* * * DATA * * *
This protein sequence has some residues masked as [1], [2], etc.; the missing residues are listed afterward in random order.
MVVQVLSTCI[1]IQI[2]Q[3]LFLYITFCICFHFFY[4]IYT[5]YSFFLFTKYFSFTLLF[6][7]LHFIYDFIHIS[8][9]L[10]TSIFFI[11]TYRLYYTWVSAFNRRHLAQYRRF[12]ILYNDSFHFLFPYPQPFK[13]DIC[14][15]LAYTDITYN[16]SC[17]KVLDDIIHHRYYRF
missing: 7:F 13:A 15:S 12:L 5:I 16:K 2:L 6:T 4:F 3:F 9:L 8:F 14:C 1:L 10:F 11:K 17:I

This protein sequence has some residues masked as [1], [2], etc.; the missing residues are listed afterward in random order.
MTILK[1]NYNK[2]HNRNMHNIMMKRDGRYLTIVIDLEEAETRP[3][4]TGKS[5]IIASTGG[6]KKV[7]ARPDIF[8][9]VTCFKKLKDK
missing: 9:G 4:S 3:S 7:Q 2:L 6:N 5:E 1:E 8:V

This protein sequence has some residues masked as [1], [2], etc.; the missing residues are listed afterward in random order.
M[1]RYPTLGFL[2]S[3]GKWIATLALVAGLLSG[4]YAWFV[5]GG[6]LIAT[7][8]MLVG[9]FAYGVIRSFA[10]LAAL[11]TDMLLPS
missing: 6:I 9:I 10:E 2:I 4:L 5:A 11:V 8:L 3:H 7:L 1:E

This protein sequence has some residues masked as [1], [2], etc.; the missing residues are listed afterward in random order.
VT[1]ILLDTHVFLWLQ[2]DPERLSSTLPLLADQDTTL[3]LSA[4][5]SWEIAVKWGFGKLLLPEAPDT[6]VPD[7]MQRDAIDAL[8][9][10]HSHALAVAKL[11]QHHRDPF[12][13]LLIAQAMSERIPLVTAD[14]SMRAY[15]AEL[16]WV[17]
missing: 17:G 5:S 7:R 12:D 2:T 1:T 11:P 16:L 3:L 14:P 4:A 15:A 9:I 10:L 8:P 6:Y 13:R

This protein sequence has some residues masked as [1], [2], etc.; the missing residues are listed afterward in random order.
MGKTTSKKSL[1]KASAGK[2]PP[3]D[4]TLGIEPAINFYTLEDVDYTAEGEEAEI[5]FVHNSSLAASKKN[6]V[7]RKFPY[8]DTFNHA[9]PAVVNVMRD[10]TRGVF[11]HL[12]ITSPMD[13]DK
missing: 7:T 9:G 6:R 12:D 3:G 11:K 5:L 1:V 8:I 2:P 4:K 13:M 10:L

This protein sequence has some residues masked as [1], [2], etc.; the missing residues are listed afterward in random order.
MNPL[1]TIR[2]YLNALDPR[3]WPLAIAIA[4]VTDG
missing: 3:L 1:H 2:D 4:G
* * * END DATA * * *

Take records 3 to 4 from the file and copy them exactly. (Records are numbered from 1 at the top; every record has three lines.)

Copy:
This protein sequence has some residues masked as [1], [2], etc.; the missing residues are listed afterward in random order.
M[1]RYPTLGFL[2]S[3]GKWIATLALVAGLLSG[4]YAWFV[5]GG[6]LIAT[7][8]MLVG[9]FAYGVIRSFA[10]LAAL[11]TDMLLPS
missing: 6:I 9:I 10:E 2:I 4:L 5:A 11:V 8:L 3:H 7:L 1:E

This protein sequence has some residues masked as [1], [2], etc.; the missing residues are listed afterward in random order.
VT[1]ILLDTHVFLWLQ[2]DPERLSSTLPLLADQDTTL[3]LSA[4][5]SWEIAVKWGFGKLLLPEAPDT[6]VPD[7]MQRDAIDAL[8][9][10]HSHALAVAKL[11]QHHRDPF[12][13]LLIAQAMSERIPLVTAD[14]SMRAY[15]AEL[16]WV[17]
missing: 17:G 5:S 7:R 12:D 2:T 1:T 11:P 16:L 3:L 14:P 4:A 15:A 9:I 10:L 8:P 6:Y 13:R